After a long hiatus due to the global lockdown, Avatar 2 has resumed filming in New Zealand. Producer for the movie John Landau has taken to Instagram to celebrate the production getting back into its groove with the following post featuring a behind-the-scenes photo from the set that was taken last year.
"Still photographer Mark Fellman snapped this photo last year of Britain Dalton during underwater performance capture on the Avatar sequels."
The image shows actor Britain Dalton decked out in a motion capture suit, riding a vehicle underwater in a pool. The surface of the pool is littered with tiny balls, which are supposed to prevent reflection ruining the shots from the above-ground cameras filming the scene.
Back when James Cameron was making the first Avatar, industry insiders were dumbfounded by the huge amount of risk the filmmaker was taking in using groundbreaking motion-capture technology to make a very expensive movie that few expected to do well at the box office.
Now, the preparations and a steadily ballooning budget for the sequel make the original Avatar seem like a walk in the park by comparison. A significant part of the action in Avatar 2 takes place underwater, and Cameron, an avid underwater explorer in real life, has gone to great lengths to have the aquatic scenes in the film be as authentic as possible.
This means creating a lot of new filmmaking equipment from scratch to facilitate underwater movement and videography, instead of, say, sticking the actors on hanging wires in front of a green stage, and letting the VFX team take care of the rest. That is what was done for James Wan's Aquaman, but Cameron has stated in the past that Aquaman's approach would not work for him personally because it is impossible to capture the interplay of water and gravity on the human body on a soundstage:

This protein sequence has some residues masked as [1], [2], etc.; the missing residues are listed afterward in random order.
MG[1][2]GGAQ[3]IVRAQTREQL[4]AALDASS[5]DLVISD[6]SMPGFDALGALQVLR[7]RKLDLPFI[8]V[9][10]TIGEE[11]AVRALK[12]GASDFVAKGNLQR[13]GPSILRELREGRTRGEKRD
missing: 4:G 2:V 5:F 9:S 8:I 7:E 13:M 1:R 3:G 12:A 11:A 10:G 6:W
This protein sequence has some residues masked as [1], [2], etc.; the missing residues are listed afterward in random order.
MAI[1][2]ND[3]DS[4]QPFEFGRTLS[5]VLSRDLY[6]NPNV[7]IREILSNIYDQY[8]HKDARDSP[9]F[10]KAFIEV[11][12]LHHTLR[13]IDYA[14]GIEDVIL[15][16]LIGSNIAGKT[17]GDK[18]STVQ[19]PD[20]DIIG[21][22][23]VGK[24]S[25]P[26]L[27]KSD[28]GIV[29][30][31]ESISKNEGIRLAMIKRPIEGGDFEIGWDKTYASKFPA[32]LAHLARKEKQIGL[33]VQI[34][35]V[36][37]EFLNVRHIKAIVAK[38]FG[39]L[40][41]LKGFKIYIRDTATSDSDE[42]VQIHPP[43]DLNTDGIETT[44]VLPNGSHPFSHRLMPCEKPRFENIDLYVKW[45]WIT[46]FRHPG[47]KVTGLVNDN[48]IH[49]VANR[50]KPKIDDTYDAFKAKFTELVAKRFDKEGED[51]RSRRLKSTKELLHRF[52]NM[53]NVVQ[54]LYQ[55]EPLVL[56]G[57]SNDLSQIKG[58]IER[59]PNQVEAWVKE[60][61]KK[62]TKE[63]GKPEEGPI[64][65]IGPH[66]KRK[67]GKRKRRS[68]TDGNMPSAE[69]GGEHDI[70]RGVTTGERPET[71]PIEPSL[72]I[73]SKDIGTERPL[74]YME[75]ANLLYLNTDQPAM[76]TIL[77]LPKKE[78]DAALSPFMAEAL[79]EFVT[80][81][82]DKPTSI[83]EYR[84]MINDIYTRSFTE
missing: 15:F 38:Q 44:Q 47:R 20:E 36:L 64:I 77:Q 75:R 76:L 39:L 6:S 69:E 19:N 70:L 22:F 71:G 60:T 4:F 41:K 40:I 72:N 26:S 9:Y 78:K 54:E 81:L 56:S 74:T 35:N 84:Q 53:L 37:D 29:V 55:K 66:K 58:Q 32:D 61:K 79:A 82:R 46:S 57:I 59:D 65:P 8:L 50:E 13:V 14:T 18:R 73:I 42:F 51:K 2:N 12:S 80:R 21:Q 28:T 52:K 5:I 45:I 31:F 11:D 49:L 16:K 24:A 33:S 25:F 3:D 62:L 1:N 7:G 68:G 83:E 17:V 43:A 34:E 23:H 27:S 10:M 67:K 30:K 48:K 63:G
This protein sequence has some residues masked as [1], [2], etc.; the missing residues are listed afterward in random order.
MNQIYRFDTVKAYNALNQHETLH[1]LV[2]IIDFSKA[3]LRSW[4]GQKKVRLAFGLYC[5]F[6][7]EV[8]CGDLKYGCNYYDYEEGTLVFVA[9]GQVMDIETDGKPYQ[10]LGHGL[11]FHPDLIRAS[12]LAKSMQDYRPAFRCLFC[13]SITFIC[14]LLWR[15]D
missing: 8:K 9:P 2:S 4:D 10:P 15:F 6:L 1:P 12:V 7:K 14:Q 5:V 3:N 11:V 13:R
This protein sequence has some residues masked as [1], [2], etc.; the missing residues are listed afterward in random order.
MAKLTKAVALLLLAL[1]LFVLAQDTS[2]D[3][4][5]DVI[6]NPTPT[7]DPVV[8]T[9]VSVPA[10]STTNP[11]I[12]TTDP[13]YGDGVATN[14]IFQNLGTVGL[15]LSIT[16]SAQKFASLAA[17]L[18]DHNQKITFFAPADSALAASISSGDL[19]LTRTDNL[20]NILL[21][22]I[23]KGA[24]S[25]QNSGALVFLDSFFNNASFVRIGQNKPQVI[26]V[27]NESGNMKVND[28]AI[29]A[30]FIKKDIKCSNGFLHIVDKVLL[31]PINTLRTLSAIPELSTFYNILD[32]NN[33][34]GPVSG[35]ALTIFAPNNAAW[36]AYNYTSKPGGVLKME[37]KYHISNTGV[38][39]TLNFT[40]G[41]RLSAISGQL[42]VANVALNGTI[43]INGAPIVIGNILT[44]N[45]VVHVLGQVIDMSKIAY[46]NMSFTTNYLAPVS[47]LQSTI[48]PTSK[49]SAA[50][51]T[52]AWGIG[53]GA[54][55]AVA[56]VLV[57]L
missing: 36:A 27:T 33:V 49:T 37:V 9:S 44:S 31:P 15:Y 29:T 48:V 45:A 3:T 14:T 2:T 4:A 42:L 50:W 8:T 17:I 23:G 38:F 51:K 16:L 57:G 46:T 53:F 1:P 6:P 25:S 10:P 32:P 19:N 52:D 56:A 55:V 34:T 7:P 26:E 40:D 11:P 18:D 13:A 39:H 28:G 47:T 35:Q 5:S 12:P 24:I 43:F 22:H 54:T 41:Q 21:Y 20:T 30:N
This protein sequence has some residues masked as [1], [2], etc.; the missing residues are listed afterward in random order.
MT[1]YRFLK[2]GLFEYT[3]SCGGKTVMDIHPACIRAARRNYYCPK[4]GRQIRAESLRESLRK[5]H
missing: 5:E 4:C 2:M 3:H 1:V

"People just kind of zoom around underwater because... they propel themselves mentally? I guess? I don't know. But it's cool. You buy it on its own terms. But I've spent thousands of hours underwater. I'm very literal about my underwater. It needs to look like it's real. And while I can enjoy that film I don't resonate with it because it doesn't look real."
The upcoming Avatar movie takes forward the narrative from the first movie, where human soldier Jake Sully was recruited by a military company to assume the body of an alien species known as the Na'vi so he could infiltrate their ranks and betray their secrets to the humans.
Instead, Jake ended up falling in love with the aliens and remained on their planet Pandora to live out his life as one of them. Avatar 2 will introduce Jake's Na'vi children, and the underwater parts of Pandora. Cameron has already written the scripts for multiple Avatar sequels, meaning the world of Pandora is going to get its own cinematic universe. Although considering how long it takes for a single movie in the franchise to get made, it might well be several decades until audiences get to see the final movie in the series.